Q: What is the exact meaning of ownership in the Windows OS? How can I control the ownership of Windows resources on my Windows XP and Windows Server 2003 systems?

A: At the center of the Windows authorization model sits the notion of Discretionary Access Control (DAC). DAC builds on object owners and object ownership and owes its name to the fact that it allows the owner of a Windows object-- such as a file, folder, registry key, or Active Directory (AD) object--to set permissions on that object at his/her proper discretion. This means that it is the object owner who ultimately controls which users can access the object. In Windows, the user who creates an object automatically becomes the owner of anything he or she creates.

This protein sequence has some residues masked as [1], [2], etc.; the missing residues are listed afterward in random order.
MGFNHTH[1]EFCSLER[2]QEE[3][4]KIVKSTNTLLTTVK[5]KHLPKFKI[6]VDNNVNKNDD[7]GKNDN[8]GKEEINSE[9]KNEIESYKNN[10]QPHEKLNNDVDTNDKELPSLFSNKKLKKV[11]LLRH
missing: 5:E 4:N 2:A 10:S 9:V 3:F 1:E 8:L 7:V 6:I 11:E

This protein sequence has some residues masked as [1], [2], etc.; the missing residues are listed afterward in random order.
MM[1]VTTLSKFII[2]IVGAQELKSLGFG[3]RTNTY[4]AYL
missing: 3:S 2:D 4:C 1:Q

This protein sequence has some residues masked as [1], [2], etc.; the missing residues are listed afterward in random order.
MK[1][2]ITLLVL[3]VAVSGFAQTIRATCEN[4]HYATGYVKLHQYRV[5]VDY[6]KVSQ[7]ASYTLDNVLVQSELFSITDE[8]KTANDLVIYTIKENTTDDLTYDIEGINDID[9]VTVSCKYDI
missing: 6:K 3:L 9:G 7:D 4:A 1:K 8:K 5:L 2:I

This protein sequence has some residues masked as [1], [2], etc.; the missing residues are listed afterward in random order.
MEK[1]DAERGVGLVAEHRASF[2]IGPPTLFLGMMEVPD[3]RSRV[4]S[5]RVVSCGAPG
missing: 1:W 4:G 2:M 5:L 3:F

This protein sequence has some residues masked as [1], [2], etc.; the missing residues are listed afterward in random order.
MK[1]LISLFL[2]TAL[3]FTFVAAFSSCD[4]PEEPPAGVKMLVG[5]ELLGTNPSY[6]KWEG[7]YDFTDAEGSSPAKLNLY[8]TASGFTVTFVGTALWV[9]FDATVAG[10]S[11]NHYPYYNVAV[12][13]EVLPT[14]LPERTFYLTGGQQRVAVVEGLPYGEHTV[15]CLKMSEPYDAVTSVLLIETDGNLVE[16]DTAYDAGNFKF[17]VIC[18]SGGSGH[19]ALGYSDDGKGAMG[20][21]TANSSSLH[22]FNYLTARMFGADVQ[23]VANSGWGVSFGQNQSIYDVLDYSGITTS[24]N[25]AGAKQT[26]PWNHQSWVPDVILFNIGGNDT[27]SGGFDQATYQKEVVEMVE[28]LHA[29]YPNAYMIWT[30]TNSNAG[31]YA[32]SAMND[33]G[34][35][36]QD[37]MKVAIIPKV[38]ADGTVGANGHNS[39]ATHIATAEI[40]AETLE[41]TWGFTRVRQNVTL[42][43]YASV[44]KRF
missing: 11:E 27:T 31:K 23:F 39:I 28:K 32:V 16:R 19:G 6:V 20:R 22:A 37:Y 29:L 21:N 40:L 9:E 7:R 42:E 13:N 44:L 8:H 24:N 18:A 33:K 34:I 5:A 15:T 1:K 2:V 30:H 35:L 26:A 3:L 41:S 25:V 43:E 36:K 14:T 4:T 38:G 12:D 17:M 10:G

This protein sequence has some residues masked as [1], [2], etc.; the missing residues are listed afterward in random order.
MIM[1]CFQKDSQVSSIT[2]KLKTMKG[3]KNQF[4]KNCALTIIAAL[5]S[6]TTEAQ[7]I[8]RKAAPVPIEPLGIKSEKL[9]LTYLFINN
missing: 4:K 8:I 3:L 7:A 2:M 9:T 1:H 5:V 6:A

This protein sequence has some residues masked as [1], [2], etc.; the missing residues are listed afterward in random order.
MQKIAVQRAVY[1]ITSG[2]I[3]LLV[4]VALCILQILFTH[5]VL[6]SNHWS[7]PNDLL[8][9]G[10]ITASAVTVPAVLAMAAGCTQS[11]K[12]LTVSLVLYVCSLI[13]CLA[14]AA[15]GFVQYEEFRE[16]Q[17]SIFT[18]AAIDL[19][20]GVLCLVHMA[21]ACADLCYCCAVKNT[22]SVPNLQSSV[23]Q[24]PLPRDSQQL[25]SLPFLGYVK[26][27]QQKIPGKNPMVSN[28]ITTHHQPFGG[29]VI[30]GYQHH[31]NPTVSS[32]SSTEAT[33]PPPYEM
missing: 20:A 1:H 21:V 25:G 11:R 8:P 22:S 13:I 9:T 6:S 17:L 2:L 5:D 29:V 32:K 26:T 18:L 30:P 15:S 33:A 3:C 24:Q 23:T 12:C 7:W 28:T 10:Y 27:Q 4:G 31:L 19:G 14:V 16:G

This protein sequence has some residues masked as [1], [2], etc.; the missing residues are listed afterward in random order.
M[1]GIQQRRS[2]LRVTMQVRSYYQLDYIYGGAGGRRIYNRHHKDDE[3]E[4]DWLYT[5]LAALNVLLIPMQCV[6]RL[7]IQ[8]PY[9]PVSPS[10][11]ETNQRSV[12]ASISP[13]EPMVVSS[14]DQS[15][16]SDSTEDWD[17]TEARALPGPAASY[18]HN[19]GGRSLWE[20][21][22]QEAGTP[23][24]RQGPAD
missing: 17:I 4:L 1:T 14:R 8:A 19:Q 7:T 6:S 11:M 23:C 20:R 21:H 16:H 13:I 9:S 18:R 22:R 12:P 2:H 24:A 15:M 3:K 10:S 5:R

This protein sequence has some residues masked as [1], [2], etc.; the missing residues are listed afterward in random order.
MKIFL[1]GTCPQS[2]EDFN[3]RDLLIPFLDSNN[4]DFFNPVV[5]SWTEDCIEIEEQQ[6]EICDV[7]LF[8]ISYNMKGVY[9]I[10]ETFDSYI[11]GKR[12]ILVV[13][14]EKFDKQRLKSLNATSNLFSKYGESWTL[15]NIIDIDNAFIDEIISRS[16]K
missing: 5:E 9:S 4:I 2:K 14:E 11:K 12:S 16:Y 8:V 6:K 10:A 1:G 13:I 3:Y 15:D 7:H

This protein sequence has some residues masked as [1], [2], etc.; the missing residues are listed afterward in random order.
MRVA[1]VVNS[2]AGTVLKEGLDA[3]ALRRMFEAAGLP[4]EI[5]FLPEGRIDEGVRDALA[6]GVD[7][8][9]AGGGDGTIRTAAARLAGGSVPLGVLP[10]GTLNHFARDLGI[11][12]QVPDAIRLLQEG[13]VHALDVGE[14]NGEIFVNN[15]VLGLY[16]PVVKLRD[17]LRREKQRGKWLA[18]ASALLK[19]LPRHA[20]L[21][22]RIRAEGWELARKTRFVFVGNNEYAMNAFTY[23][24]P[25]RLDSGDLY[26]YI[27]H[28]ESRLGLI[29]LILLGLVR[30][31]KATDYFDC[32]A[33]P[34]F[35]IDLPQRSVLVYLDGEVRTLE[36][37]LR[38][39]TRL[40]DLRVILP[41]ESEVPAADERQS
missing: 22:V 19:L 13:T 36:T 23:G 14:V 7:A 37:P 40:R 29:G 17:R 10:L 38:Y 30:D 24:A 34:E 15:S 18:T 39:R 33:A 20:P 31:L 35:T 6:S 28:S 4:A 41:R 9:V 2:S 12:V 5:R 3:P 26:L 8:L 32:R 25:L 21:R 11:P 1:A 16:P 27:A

Windows ownership is a very powerful concept. The owner owes his powers to the fact that Windows implicitly grants an object owner the read permissions and change permissions on the object. This means that the owner is always allowed to access the object, regardless of what the Access Control List (ACL) of the object says. Even if the ACL of an object includes an explicit deny Access Control Entry (ACE) for the owner’s user account, the owner can still access the object: He or she can get to the object’s ACL and override or simply remove the deny ACE. It is important to stress that the OS grants the above permissions implicitly: They do not show up in the ACL of the object. If you do detect explicit ACEs for the object owner in the ACL of an object, these are not related to the implicit owner permissions for an object, but to another mechanism, called ownership inheritance, which is used to set explicit ownership-related permissions on the parent object level (e.g., a folder or AD organizational unit--OU). Even though ownership is a powerful thing, the Windows ownership model is a bit crippled: This is because Windows doesn't implement a pure DAC model. Besides object owners, Windows also allows other accounts to control the permissions on Windows objects--the almighty Windows administrator accounts. These include the members of the local Administrators group, and the domain-level Domain Admins and Enterprise Admins groups, and also the Local System account. Windows typically assigns ownership to the user account of the object creator. If you create a new Word document for example, your user account will become the owner of the document. The owner of an object is represented by the owner’s user account SID in the object’s security descriptor. An object’s security descriptor is the Windows construct that holds an object’s access control and auditing settings, which also include the object’s ACL. You can find out the object owner in the Windows GUI from the Owner tab in the Advanced Security settings of an object, as Figure 1 shows. One notable exception to the rule of granting ownership to the user account of the object creator is when the creator is a member of the Administrators or Domain Admins group. In that case, the group account rather than the user account will get the ownership of the object. Assigning ownership to a group rather than to the individual that created the object is not a good thing from an accountability and traceability point-of-view. An administrator could leverage it to hide his/her object creation tracks. That is why in XP and Windows 2003, Microsoft includes a configurable option to control the above behavior. The setting is included in the Group Policy Object (GPO) Security Options and is called “System objects: default owner for objects created by members of Administrators group.” The allowed settings for this option are “Administrators group” or “Object creator”. This GPO setting affects the nodefaultadminowner (REG_DWORD) registry value located in the HKEY_LOCAL_MACHINE\System\CurrentControlSet\Control\Lsa registry key. The supported values are 0 for Administrators group, or 1 for Object creator. When you change this setting a Windows restart is required to effectively apply the setting.